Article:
NICE has published new guidance on assessing and managing thyroid disease, which it says will help to standardise diagnosis and treatment in the UK.
The guideline covers when to consider testing for thyroid disease and gives detailed advice on treatment and monitoring.
Key points on assessment for GPs
- Explain to people with thyroid disease who need treatment that the response is usually good but that if treatment is changed, symptoms may not improve for several weeks or months.
- Give people with thyroid disease information on their condition, treatment, monitoring needs and when to seek advice from their doctor.
- Include information about the role of the thyroid gland and what different thyroid function tests mean
- Advise people with hypothyroidism on how and when to take levothyroxine.
- Advise people with thyrotoxicosis on the causes, the suitability of different treatments and the possibility of needing thyroid hormone replacement if treatment leads to lifelong hypothyroidism.
- Advise those with goitre about red flag symptoms and treatment options.
- Consider tests for thyroid dysfunction if there is a clinical suspicion of thyroid disease but bear in mind that one symptom alone may not be indicative of thyroid disease.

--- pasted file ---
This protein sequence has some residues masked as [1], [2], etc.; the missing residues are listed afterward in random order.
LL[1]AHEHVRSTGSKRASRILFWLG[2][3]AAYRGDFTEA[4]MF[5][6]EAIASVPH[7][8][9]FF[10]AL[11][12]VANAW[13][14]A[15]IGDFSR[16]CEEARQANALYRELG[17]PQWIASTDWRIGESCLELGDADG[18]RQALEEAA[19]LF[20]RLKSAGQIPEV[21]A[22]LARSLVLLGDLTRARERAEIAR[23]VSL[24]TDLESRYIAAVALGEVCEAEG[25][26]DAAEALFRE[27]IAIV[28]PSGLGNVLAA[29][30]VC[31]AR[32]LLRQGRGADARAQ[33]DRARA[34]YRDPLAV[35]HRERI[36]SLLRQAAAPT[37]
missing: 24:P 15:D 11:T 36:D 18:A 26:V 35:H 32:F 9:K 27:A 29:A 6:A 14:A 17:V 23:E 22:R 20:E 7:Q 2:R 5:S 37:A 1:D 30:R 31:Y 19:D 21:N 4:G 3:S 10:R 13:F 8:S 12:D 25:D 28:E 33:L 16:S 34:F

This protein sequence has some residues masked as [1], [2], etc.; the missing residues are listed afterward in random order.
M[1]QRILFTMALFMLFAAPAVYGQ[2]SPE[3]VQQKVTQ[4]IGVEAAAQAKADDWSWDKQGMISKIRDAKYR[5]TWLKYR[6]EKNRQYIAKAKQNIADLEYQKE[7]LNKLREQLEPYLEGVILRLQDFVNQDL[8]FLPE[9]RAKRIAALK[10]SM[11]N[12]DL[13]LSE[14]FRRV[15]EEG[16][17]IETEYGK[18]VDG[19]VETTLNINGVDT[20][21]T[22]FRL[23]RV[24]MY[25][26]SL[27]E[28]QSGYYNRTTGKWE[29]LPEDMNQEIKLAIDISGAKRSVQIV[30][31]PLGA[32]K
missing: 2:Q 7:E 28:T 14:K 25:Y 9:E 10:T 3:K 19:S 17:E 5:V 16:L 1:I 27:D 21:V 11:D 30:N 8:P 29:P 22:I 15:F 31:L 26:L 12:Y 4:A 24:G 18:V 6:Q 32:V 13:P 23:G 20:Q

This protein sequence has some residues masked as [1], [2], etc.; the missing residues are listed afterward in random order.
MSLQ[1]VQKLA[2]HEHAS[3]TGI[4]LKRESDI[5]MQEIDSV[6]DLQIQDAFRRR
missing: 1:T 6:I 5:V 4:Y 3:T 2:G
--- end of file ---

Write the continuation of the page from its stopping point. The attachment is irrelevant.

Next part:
- Consider tests for thyroid dysfunction in people with depression or unexplained anxiety, and in children and young people with abnormal growth or unexplained changes in behaviour or school performance.
- Be aware that in menopausal women, symptoms of thyroid dysfunction may be mistaken for menopause.
- Consider measuring thyroid-stimulating hormone (TSH) alone for adults if secondary thyroid dysfunction (pituitary disease) is not suspected.
- If the TSH is above the reference range, measure free thyroxine (FT4) in the same sample.
- If the TSH is below the reference range, measure FT4 and free tri-iodothyronine (FT3) in the same sample.
- Consider measuring both TSH and FT4 for:
- Adults when secondary thyroid dysfunction (pituitary disease) is suspected
- Children and young people
- If the TSH is below the reference range, measure FT3 in the same sample
The guidance outlines when GPs should consider testing for thyroid disease and what advice they should give to patients. GPs will need to ensure they are giving patients with thyroid disease comprehensive information about their condition and its treatment – this may mean pointing patients to additional resources, such as websites or leaflets.
GPs will need to use their judgment to decide when to test for thyroid disease in patients who present with broad symptoms, such as anxiety or behaviour change.